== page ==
Better late than never, we suppose: On Wednesday the New York Post, conservative mouthpiece of media buccaneer Rupert Murdoch announced plans for something unprecedented in The Post’s history, and (given its history for journalism and editorializing that’s biased and ethnically insensitive) totally unexpected.
The Post, part of the global vertically integrated media octopus known as News Corporation, has agreed to form a diversity council in response to the public outcry about a Post cartoon that critics said likened President Obama to a dead chimpanzee shot to death by police.
Predictably enough, the Post took a roundabout way of making the announcement: by not making it directly. The plans for the diversity council aren’t included on the News Corporation Web site’s current press release listings. It fell to Benjamin Todd Jealous, the president and CEO of the NAACP, to state what was going on. Jealous said Wednesday that News Corp. had agreed to form the “diversity community council” that will meet twice a year with company executives.
News Corp is also expected to include a statement of commitment to diversity in its annual report.
News Corp. spokesman Jack Horner separately told the Associated Press that the council would include members from a range of organizations including the NAACP, 100 Black Men of America, Hispanic Federation, Alianza Dominicana, the National Urban League and the National Action Network, run by Rev. Al Sharpton, a longtime stone-in-the-shoe of the New York Post.
Leaders of many of those groups met with News Corp. brass on May 19.
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The lifting of the scales from the eyes of the Post brain trust isn’t so sudden, of course. This sea change comes in the wake of the controversy that started on Feb. 18 when the Post printed a cartoon by Post staff cartoonist Sean Delonas. The cartoon, which isn’t even remotely funny in the first place, was published as Obama's stimulus bill was moving through Congress and after a violent pet chimp was shot to death by police in Connecticut.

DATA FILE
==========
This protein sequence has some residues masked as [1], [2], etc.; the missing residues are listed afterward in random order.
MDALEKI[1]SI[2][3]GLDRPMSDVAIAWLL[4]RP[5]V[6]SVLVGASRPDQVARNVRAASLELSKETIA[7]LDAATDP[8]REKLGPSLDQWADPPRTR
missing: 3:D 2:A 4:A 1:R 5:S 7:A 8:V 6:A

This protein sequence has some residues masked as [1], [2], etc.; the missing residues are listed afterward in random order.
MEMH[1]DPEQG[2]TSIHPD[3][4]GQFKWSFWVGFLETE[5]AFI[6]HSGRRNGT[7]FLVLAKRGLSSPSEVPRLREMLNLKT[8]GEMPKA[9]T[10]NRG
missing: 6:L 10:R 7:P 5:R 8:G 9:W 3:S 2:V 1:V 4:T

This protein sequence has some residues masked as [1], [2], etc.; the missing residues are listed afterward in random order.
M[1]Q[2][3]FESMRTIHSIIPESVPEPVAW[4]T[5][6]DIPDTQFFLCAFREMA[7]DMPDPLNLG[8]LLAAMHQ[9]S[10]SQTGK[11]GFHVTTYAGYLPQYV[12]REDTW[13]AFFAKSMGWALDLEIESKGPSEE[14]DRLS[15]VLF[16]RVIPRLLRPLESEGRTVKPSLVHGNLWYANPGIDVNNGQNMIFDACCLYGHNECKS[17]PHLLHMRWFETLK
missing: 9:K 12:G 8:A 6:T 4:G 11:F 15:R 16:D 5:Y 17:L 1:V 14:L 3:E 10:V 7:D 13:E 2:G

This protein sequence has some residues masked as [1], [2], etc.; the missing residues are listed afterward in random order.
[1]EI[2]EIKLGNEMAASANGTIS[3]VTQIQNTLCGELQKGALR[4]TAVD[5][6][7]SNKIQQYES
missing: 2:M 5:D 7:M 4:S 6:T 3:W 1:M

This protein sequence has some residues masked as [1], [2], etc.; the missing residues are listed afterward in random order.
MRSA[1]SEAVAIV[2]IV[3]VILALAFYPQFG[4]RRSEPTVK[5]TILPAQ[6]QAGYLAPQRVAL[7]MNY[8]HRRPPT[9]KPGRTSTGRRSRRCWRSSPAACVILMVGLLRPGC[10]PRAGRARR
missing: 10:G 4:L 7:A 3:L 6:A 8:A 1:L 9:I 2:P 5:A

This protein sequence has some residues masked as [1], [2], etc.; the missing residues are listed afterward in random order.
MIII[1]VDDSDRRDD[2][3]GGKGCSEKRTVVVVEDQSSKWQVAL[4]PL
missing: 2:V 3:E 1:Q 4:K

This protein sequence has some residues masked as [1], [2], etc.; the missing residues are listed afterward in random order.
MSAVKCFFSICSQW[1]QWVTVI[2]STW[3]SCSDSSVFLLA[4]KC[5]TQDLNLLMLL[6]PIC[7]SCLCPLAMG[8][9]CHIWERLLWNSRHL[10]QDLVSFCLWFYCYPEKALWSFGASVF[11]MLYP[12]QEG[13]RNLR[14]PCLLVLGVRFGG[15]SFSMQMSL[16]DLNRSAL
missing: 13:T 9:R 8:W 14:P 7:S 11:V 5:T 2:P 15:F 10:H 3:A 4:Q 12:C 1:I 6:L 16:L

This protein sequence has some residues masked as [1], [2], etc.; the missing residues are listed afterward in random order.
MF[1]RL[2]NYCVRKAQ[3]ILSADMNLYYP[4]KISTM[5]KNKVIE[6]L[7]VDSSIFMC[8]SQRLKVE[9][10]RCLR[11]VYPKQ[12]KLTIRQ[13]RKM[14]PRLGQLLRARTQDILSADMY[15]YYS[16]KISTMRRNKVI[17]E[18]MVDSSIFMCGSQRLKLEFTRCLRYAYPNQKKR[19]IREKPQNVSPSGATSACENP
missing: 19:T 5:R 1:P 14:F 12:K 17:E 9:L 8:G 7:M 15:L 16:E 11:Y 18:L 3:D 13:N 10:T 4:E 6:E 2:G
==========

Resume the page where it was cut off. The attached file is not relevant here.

The cartoon showed the corpse of a bullet-riddled chimp with two police officers standing nearby. One of the officers says: “They'll have to find someone else to write the next stimulus bill.”
The Post later apologized, of course, but the newspaper has a long reputation of trashing minorities and others outside its narrow ideological orbit. Chuck D of Public Enemy once called the Post “America’s oldest continually published daily piece of bullshit.” Back in early 1980, the Columbia Journalism Review went so far as to say that "the New York Post is no longer merely a journalistic problem. It is a social problem — a force for evil." Its columns and especially its front page (with its lurid compression of events into screaming 100-point type) are rife with crass sensationalism, a hallmark of its style for years.
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Now, though, the Post is making the right noises. “The key is we're always responding and learning from our communities.” Horner told The AP. And if that’s true, we have a lot to look forward to in terms of other actions that News Corp. takes in response to community concerns about sensitivity.
If Murdoch and News Corp. are serious about “responding [to] and learning” from the communities that comprise their audience, we can expect to hear about a formal apology from Bill O’Reilly, the tirelessly sanctimonious conservative apologist pit-bull host of “The O’Reilly Factor,” on the Fox News Channel, a News Corp. tentacle.
It was O’Reilly who since 2005 constantly characterized Dr. George Tiller (a late-term abortion provider operating legally in Wichita, Kansas) on the air as a man “operating a death mill” with “blood on his hands,” as someone on a par with al-Qaida, and as “Tiller the Baby Killer.”
Tiller was shot to death — some have used the word “assassinated” — in the lobby of his church by a pro-life extremist on May 31.
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Let’s go further: If Murdoch/News Corp. are for real about “responding” to Americans’ better sensibilities, we can expect to hear that O’Reilly’s received his walking papers from Fox News — fired for his contribution to the coarsening of the public discourse, and for stoking an atmosphere of violence and intolerance that the chimp cartoon only hinted at.
The New York Post diversity council is a good beginning; the principles such a council would presumably stand for are just as necessary applied to Fox News — in fact, they’re more necessary at Fox News, which boasts an audience larger than the New York Post by orders of magnitude.
Words and images aren’t meaningless, empty things. They can damage and kill; they can cultivate a climate of permission that makes anything possible, from the character assassination of a president to the actual assassination of a doctor performing his constitutionally-protected job. The diversity council is a first baby step the Post has needed to take for a long time; we’ll see if the editors there have the courage to take any more.
Image credit: Page one, chimp cartoon: The New York Post. O'Reilly: Chris McCann, U.S. Army (public domain).